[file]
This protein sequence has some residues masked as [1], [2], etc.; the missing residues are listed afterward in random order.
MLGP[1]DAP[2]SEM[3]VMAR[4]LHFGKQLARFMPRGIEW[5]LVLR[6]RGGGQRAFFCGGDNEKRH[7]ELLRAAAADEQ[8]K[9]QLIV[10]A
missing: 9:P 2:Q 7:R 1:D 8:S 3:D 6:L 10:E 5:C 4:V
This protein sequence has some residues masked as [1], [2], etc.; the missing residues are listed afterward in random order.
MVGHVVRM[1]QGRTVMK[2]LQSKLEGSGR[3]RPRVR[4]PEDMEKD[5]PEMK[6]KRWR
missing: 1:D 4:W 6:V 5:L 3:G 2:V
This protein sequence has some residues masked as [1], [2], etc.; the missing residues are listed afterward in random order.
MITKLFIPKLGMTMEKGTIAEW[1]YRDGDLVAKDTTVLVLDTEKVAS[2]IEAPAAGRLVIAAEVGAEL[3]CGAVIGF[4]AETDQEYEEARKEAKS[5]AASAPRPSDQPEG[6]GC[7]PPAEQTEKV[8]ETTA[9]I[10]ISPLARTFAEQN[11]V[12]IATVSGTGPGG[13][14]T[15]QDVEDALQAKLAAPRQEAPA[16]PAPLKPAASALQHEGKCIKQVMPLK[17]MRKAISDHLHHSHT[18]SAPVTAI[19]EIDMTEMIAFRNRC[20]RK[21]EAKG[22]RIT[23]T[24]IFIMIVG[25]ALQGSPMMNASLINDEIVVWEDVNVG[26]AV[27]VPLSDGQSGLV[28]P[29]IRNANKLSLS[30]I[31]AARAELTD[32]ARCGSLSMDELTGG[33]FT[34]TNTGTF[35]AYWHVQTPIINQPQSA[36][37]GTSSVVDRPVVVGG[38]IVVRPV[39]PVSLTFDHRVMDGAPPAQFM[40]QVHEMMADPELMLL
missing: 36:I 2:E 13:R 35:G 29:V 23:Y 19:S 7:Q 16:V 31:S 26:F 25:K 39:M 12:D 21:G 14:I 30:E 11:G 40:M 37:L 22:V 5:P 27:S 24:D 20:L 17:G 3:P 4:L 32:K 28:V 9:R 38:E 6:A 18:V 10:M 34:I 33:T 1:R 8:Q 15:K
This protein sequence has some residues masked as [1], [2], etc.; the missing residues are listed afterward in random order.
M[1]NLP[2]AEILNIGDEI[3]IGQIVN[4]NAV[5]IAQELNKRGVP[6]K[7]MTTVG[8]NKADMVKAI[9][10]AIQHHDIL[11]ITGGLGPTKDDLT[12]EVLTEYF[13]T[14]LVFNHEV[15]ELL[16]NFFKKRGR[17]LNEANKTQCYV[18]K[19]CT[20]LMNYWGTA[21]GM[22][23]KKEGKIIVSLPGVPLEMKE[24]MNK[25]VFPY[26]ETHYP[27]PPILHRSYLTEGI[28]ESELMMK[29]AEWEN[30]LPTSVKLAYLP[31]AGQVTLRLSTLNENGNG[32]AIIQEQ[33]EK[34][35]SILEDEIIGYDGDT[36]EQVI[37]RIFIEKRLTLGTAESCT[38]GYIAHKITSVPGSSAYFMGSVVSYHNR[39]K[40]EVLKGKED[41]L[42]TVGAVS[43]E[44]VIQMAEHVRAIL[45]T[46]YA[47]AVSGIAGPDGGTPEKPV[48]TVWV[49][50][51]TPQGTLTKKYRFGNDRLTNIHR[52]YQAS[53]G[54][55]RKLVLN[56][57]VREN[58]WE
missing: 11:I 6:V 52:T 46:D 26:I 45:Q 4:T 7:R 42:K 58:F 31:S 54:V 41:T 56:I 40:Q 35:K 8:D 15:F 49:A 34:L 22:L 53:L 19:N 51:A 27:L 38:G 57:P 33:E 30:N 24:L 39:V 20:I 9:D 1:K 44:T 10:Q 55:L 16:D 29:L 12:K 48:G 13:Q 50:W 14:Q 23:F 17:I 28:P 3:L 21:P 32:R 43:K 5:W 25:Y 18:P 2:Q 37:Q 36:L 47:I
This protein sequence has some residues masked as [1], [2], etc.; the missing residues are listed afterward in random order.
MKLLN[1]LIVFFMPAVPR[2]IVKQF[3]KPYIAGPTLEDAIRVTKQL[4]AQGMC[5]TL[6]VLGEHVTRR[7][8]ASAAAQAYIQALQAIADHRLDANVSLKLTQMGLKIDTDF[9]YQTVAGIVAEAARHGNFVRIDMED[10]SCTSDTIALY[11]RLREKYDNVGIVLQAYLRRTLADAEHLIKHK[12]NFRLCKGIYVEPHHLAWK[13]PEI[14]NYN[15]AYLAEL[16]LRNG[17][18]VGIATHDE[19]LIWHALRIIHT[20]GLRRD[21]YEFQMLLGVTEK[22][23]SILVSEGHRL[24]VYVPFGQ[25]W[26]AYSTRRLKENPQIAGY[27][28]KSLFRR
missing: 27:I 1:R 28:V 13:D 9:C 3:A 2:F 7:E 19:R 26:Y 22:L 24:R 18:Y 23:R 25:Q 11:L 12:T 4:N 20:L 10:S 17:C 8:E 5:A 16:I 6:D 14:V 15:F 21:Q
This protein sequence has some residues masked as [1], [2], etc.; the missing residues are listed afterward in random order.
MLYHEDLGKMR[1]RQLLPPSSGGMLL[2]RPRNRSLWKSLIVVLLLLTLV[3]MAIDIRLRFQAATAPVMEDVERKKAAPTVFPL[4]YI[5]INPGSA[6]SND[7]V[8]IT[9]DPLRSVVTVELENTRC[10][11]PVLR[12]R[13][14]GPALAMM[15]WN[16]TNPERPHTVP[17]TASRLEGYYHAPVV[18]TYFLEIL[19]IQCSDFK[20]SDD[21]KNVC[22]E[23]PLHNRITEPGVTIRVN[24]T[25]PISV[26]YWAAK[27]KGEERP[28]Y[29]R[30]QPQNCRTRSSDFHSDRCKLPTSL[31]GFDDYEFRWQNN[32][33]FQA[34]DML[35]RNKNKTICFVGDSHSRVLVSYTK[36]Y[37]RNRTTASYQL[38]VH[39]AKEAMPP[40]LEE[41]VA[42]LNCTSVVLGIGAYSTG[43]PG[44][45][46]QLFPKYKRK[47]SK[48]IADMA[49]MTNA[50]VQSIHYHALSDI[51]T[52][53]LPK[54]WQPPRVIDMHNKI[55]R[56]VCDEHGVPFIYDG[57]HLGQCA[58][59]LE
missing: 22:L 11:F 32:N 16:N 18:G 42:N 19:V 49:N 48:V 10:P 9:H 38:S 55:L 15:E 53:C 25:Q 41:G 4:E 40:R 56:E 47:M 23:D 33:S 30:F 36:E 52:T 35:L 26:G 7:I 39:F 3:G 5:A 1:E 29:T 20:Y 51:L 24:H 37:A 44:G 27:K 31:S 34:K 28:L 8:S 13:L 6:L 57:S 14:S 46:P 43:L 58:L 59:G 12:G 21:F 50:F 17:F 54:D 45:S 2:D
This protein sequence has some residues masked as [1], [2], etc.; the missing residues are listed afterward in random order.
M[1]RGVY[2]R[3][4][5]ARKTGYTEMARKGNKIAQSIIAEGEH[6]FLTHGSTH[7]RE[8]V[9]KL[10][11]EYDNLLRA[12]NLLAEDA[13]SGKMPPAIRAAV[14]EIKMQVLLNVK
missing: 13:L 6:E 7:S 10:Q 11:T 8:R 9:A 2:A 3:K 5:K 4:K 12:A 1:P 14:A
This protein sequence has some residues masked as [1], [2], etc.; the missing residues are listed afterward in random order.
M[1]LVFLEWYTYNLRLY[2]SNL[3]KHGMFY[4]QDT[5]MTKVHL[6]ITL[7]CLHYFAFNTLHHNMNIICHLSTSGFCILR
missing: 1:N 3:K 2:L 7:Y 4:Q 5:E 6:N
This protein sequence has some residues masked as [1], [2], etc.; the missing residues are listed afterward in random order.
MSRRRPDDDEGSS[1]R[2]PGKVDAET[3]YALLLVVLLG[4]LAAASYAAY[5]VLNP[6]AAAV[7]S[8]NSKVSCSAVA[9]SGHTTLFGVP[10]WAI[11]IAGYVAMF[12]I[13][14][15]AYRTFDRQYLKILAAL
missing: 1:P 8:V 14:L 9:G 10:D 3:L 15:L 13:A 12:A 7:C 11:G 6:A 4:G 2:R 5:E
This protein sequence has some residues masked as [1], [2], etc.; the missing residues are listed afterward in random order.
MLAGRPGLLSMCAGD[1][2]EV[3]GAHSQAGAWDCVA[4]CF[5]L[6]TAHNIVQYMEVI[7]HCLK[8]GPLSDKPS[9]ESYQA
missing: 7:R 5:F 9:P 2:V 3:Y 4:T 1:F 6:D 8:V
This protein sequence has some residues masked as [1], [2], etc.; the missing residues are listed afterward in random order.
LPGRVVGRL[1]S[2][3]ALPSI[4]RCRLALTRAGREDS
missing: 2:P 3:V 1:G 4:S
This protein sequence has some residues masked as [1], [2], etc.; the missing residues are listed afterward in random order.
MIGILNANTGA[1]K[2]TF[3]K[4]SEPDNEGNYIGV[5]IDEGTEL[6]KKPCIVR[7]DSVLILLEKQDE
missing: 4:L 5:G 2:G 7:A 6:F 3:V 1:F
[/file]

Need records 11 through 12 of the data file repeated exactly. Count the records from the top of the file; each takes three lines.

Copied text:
This protein sequence has some residues masked as [1], [2], etc.; the missing residues are listed afterward in random order.
LPGRVVGRL[1]S[2][3]ALPSI[4]RCRLALTRAGREDS
missing: 2:P 3:V 1:G 4:S
This protein sequence has some residues masked as [1], [2], etc.; the missing residues are listed afterward in random order.
MIGILNANTGA[1]K[2]TF[3]K[4]SEPDNEGNYIGV[5]IDEGTEL[6]KKPCIVR[7]DSVLILLEKQDE
missing: 4:L 5:G 2:G 7:A 6:F 3:V 1:F